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Apple working on 4.7-and-5.7-inch iPhones for 2014
Reuters cites ‘four people with knowledge of the matter’ and as well as claiming the larger display models under consideration they also point to cheaper variants being considered too. Again, we have heard whispers of a budget iPhone for a very long time.
Apple is said to be considering such products for the usually cited reason: Samsung. The report suggests Apple is starting to think it needs a broader product portfolio to compete with the Samsung.
Apple’s thoughts on the subject are said to include the idea of introducing both 4.7-inch and 5.7-inch iPhone variants in 2014. Asian supply networks claim suppliers have been approached by Apple on the subject of larger…show more content…
That said, Apple is rumoured to be in talks about producing a suitably larger iPhone for release sometime in 2014. Reuters says this handset will be the iPhone 6.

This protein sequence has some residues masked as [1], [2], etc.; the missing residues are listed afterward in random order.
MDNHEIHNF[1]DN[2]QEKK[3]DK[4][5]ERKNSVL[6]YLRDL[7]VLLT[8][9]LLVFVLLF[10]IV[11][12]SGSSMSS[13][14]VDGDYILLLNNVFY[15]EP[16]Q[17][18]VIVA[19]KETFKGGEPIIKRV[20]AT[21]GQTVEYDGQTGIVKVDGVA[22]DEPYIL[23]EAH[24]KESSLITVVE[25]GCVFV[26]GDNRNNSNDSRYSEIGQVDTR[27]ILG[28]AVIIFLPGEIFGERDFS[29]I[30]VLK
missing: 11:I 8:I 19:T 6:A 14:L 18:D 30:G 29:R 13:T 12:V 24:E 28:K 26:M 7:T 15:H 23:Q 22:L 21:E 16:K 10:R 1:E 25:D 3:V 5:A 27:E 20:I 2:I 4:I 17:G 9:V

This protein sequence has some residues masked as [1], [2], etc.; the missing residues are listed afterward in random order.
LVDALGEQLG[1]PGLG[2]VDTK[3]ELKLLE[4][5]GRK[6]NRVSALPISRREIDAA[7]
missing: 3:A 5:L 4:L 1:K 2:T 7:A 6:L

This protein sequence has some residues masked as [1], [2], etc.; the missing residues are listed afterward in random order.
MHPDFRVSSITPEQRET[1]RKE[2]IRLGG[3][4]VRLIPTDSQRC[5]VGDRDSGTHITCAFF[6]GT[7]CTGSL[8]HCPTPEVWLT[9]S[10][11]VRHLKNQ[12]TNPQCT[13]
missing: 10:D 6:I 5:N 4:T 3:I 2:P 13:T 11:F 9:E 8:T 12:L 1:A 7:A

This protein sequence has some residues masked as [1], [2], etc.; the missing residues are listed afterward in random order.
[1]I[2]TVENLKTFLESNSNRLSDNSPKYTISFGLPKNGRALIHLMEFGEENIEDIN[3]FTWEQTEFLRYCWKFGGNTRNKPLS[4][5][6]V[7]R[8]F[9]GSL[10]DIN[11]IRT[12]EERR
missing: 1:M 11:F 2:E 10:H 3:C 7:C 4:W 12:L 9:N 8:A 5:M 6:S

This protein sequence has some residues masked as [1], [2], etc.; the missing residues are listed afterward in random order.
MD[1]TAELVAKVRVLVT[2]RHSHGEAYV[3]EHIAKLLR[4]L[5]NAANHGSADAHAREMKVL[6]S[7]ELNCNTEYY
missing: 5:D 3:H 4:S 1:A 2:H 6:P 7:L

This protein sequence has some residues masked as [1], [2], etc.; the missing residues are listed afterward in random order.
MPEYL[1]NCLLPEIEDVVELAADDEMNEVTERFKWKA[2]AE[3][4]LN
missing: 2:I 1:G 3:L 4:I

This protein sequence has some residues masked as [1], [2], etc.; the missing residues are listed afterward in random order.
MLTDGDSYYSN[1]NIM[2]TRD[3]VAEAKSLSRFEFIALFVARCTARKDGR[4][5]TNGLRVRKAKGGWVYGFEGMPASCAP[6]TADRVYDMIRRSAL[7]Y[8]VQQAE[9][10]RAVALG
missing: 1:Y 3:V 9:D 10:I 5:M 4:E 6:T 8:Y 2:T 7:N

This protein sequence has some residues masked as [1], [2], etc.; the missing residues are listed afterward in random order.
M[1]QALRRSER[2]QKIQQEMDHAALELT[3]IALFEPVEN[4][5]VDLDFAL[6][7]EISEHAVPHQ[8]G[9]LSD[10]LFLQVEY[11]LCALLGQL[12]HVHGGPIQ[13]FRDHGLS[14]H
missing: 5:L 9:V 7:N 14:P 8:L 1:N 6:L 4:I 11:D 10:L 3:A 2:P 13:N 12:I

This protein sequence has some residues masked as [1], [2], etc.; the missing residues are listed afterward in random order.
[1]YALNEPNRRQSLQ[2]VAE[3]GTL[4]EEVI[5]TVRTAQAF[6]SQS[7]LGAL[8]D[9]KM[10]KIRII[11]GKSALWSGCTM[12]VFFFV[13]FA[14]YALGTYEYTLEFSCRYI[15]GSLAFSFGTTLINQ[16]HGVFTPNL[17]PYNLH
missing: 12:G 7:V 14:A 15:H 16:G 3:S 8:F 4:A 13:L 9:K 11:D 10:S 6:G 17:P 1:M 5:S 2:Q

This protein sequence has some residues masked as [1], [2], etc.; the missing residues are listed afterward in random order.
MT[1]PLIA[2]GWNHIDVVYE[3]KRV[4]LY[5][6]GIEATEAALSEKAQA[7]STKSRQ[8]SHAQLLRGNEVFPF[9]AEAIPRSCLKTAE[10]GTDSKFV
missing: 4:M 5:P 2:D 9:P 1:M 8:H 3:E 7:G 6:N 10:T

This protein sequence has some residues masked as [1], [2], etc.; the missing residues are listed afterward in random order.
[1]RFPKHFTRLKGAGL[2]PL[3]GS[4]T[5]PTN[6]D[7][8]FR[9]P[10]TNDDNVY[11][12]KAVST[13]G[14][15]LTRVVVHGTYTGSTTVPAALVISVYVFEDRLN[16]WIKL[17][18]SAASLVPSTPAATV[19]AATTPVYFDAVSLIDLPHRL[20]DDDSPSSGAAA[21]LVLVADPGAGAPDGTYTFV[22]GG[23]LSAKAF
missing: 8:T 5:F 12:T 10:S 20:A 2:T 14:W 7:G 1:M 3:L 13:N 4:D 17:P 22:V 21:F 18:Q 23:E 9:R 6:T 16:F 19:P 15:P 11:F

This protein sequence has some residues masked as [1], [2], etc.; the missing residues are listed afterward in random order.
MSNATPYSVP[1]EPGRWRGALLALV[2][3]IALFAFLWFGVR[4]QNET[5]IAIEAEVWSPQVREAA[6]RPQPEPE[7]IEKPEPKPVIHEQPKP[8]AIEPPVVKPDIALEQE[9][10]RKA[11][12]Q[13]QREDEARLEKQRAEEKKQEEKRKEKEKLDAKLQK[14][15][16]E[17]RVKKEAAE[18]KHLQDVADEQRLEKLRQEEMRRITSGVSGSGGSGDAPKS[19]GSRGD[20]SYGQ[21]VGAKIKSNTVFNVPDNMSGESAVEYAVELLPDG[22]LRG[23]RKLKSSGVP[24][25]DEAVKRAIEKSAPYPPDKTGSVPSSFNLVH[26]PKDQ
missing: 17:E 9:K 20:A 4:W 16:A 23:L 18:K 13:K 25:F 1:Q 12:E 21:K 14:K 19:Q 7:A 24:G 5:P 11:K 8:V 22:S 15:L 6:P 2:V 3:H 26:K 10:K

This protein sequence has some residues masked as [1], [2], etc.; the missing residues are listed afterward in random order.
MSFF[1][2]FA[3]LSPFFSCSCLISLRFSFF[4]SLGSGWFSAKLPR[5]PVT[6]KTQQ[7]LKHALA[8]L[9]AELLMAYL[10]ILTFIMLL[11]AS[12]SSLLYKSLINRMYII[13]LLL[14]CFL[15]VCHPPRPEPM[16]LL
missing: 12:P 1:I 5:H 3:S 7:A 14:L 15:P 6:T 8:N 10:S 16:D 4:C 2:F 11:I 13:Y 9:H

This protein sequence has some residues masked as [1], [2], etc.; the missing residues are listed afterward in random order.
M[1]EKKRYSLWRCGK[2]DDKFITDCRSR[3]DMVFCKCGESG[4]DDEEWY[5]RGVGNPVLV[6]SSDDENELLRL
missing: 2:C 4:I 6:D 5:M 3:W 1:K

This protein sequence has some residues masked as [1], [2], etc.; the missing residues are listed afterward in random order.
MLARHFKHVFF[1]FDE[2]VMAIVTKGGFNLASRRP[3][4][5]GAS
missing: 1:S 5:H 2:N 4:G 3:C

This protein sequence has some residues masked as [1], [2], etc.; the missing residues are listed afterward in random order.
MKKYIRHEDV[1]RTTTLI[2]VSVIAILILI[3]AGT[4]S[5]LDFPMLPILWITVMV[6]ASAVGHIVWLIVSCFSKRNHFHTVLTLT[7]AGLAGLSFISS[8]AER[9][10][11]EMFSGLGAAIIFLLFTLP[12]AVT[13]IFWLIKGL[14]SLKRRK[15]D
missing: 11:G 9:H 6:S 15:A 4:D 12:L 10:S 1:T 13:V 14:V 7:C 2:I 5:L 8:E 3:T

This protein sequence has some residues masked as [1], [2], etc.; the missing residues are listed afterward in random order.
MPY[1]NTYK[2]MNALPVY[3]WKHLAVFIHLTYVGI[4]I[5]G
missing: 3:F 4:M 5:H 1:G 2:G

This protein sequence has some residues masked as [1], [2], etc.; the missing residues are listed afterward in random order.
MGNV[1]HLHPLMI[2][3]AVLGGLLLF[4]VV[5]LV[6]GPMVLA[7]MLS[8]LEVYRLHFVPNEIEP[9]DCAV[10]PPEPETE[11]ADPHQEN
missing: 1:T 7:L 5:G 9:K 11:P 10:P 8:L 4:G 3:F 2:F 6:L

Apple’s next flagship, the iPhone 5S, is expected to carry much the same design as 2012’s iPhone 5. It’ll keep the same 4-inch display and premium chassis but see some of the internal specs and hardware updated. iPhone 6 - Hardware
The most recent, and arguably most prominent rumour surrounding the iPhone 6 points to the idea that it’ll feature a next-gen Apple A7 processor, which may or may not, be a quad-core model. The story goes that Apple is soon to begin work on the 20 nanometre A7 chip with the help of TSMC, but that it won’t be ready for production until the first quarter of 2014.
In the meantime we’ll be treated to an iPhone 5S on an A6 chip, or possibly an A6X.
This does sit with some rumours which say the iPhone 5S will land in June or July, though equally similar rumours claim the model which arrives this summer will be the iPhone 6, which in turn would imply it’ll be the one toting the A6 or A6x chip.
Other reports say Apple has been in talks with Intel over a possible manufacturing deal. It’s not clear whether Intel would simply fabricate Apple’s ARM-based designs or if it would create a completely new Intel-based chipset for the iPhone 6.
Apple’s iPhone 6 was also name-dropped in reports about next-generation hardware carrying new 5G Wi-Fi and Bluetooth chips,